The Unremembered

Posted on 15 April 2011

Chapter Fifteen: “From the Rubble”

Small admin note: I’ll be toastmastering JordanCon this weekend, and I’ll also be running the Wheel of Time community on twitter and facebook during it, as the normal wonderful lady that does is the convention chair and will be even more busy than me. Anyway.

So, I promised a review of Peter Orullian’s The Unremembered today. I’m a filthy liar who lies. I wish I could say this was because I have been busier than nothing else with JordanCon prep on top of the Tijervyn stuff, but that’d be only half the true. The part is that I read to page 42 and had to put it down, so I am not going to review it. I will still talk about it, though.

See, there is a vital difference to me here. I reviewed Rothfuss. I said what he did well and what he didn’t do so well based on the whole of story. I cannot do that with Orullian. I have no clue how his plot fares. I have no clue how his characters grow. I have 42 pages.

So, let me talk about those 42 pages. Orullian’s writing style is extremely descriptive. I mean, he makes Robert Jordan and Brandon Sanderson look like they are writing “See John Run” books. This is not a good thing, in my opinion. Jordan and Sanderson (and Rothfuss, really) are very descriptive writers, but they use “common language” and a pacing to their description that often hides it amongst beautiful dialog and action. Orullian has paragraphs that are (rough estimate) 80% description. End on end on end.

Add to this that he is using a language that is going to be honestly prohibitive to many readers because you need a vocabulary beyond reckoning. I mean, he was pulling words out I have a hard time defining on the head, even if I have a vague sense of their use. I’d imagine a less loquacious reader would have a hard time when they don’t recognize half of the words, despite their being English.

I must give a special consideration to a word used in the prolog that almost made me close the book at five pages. That word is susurration. I despise this word with the white-hot passion of a thousand burning suns because it is basically a word that exists solely (in my opinion) to show off a person’s vocabulary. “a soft muttering” is not that hard to say, and flows across the eyes so much easier. Susurration is only one of many “purple words” Orullian was fond of using.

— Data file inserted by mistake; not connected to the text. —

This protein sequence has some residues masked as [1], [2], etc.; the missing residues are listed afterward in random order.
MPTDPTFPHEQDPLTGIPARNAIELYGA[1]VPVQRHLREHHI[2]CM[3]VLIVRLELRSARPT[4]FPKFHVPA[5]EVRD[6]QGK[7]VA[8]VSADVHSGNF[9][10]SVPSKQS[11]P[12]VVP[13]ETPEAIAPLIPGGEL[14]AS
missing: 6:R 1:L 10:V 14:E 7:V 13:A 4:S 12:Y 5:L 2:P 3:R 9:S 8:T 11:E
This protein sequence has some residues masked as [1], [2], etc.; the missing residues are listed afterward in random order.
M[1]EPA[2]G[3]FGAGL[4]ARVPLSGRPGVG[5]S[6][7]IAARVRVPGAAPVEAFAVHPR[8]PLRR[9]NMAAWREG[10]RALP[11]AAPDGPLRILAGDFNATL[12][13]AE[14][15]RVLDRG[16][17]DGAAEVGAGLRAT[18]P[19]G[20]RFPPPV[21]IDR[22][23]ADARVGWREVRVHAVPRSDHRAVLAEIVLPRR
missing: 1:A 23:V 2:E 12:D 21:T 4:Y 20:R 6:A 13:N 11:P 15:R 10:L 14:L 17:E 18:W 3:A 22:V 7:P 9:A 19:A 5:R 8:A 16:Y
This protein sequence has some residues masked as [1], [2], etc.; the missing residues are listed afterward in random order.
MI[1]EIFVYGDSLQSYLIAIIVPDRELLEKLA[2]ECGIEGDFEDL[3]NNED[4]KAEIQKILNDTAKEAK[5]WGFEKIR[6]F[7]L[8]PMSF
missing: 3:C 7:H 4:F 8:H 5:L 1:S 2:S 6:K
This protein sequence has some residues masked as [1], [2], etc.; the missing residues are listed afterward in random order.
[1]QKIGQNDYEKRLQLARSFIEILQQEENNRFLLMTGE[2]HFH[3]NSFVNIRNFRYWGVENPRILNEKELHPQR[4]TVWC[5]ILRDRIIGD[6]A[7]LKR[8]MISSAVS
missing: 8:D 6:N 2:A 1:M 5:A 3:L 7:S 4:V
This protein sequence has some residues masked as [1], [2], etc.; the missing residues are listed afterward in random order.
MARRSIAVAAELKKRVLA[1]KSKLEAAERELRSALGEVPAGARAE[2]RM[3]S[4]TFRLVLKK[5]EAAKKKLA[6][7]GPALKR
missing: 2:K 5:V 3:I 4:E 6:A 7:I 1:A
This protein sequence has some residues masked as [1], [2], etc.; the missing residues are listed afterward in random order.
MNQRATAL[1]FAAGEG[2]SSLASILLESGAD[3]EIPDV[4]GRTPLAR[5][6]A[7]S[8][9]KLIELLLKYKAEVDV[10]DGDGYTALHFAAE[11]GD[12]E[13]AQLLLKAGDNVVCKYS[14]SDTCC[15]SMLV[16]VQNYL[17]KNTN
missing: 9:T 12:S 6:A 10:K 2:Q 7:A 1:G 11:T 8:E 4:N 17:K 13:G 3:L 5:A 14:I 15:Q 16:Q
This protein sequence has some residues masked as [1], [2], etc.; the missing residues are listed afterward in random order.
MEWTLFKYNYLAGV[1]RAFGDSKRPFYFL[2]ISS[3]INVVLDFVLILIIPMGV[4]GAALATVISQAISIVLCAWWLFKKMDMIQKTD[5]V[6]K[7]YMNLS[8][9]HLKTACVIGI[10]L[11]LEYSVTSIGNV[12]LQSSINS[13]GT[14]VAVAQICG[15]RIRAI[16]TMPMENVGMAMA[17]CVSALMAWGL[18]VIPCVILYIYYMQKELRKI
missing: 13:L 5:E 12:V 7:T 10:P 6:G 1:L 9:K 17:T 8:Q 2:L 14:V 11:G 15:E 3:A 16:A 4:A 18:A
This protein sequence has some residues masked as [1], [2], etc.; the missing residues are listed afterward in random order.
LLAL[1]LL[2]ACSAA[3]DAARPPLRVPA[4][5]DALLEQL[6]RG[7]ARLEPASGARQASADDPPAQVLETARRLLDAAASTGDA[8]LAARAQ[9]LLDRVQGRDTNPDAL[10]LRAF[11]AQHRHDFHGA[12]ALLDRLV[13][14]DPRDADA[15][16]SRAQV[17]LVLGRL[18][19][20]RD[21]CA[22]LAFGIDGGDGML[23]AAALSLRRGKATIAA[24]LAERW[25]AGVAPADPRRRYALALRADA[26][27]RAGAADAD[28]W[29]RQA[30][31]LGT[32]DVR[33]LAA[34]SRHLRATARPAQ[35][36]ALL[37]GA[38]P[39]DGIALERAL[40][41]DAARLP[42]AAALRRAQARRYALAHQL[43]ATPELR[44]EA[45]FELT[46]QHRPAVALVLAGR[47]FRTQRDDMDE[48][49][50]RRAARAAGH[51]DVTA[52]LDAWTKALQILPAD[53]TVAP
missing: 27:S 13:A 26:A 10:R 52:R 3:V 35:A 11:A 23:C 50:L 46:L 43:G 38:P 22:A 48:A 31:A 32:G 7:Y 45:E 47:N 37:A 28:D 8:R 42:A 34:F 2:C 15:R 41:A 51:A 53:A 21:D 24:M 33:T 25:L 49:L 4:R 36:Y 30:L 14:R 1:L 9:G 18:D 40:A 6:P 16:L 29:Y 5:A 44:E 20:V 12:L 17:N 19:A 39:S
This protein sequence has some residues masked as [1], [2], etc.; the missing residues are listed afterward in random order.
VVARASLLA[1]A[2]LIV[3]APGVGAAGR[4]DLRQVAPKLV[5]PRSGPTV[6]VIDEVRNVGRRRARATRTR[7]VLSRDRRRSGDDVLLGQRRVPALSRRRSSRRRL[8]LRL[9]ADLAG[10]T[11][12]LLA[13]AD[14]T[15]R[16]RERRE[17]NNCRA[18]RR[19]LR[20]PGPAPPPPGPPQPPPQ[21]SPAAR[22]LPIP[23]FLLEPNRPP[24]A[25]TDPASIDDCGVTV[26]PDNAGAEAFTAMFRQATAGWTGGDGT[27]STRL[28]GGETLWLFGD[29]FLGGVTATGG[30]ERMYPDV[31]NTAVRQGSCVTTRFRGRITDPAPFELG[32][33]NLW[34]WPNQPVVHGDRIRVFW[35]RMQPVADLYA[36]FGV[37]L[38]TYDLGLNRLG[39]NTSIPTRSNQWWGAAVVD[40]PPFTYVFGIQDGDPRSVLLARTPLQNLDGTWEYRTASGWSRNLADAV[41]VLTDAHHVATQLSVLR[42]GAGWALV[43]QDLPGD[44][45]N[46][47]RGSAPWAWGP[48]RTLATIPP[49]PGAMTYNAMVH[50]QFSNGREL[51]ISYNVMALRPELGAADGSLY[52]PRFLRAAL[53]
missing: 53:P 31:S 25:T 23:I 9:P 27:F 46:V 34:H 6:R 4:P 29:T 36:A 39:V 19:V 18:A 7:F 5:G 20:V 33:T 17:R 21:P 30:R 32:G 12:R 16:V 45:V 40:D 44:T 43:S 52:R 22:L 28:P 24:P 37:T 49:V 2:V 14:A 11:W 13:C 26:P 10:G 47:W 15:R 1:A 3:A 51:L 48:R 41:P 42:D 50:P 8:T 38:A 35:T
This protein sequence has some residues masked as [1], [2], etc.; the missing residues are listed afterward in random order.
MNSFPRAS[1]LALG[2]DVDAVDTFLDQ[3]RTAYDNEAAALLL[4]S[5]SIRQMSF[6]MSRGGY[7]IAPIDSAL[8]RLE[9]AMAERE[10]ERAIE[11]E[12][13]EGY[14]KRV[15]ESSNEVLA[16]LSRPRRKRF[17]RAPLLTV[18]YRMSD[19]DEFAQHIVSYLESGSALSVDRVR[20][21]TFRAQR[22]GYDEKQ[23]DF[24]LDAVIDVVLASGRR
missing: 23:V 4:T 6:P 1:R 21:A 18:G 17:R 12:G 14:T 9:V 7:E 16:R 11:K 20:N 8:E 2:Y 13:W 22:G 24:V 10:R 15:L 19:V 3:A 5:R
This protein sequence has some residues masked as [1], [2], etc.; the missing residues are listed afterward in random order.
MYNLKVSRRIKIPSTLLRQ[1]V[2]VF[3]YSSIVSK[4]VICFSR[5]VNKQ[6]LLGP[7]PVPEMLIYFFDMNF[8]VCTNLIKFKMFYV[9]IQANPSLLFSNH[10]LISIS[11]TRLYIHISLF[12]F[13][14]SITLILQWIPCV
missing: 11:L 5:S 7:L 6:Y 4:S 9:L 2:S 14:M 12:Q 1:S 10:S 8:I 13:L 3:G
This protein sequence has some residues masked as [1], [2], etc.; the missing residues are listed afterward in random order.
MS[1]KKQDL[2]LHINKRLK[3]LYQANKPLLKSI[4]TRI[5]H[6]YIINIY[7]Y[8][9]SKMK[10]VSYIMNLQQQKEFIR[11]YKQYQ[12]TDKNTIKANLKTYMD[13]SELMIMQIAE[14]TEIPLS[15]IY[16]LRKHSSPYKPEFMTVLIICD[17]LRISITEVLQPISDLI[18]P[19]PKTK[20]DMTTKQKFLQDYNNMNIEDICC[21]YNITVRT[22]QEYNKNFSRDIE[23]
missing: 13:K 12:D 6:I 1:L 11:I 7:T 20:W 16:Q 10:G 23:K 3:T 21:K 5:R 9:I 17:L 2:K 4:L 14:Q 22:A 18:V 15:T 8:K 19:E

Now, some people like that. I have read some reviews that actually laud his word choice, so if you enjoy a person who uses the English tongue like a gourmand, be my guest. Personally, I hate gourmet food. Give me wonderfully flavorful food that is made with interesting combinations of common ingredients. End that analogy.

If it was just the fancy word choice, I could have powered through it for the sake of review. But it was compounded by what I felt was bad word choice at times. In the prologue, he uses about every single synonym for “temple” that he can so that he doesn’t have to say the word temple all that often. In doing so, he used some very specific and nearly antonymic words. A tabernacle is a very specific type of temple, and not to be confused with any other. I’m just saying. And no, I’m not Jewish, but if you are going to use a specific word, I’m going to hold you to the meaning.

Number three on my list of why I stopped at that most magically numbered of pages? The cardinal rule of narrative writing is show, don’t tell. Thus, the info dump that is the first two chapters (those that I read) made my eyes bleed. The boy, Tahn, is out in the woods and his mind wonders in thought. Okay, one or two hints at what might be important, I can handle that. Finding out about his special, magic words, the monsters in the Borne, his sister’s rape and pregnancy, his lack of a memory prior to ten, his special hammer-shaped scar/birthmark on his hand—that it goes out of the way to tell you nobody comments on—and the presence and death of his father a couple years ago, all in the span of three, maybe four pages? No. Especially when all of that is broken with maybe two short paragraphs of action. It gets worse when they meet the Gandalf character, who appears out of nowhere, is all crazy intimidating, then info-dumps the entire world history-for-idiots (complete with “Age Of”s and “League Of”s that change their names and about seven made up words) for an entire chapter, namely chapter two? Double No.

And the final nail in the 42nd page coffin: characterization. This includes dialog. The characters are gullible and simple minded. Way too gullible and simple minded. Adults and near-adults alike just take anything that is said for fact. They just reveal secrets and share information without pause. Tahn runs into town, starts telling whoever will listen there is a monster in the woods that is straight from fairytales, and everyone believes him like it happens every day. Never mind that it goes out of the way to say it never does. The interaction between the characters (that I saw) was stiff and painful, and reminded me nothing less than an attempt to write like David Eddings that fell short.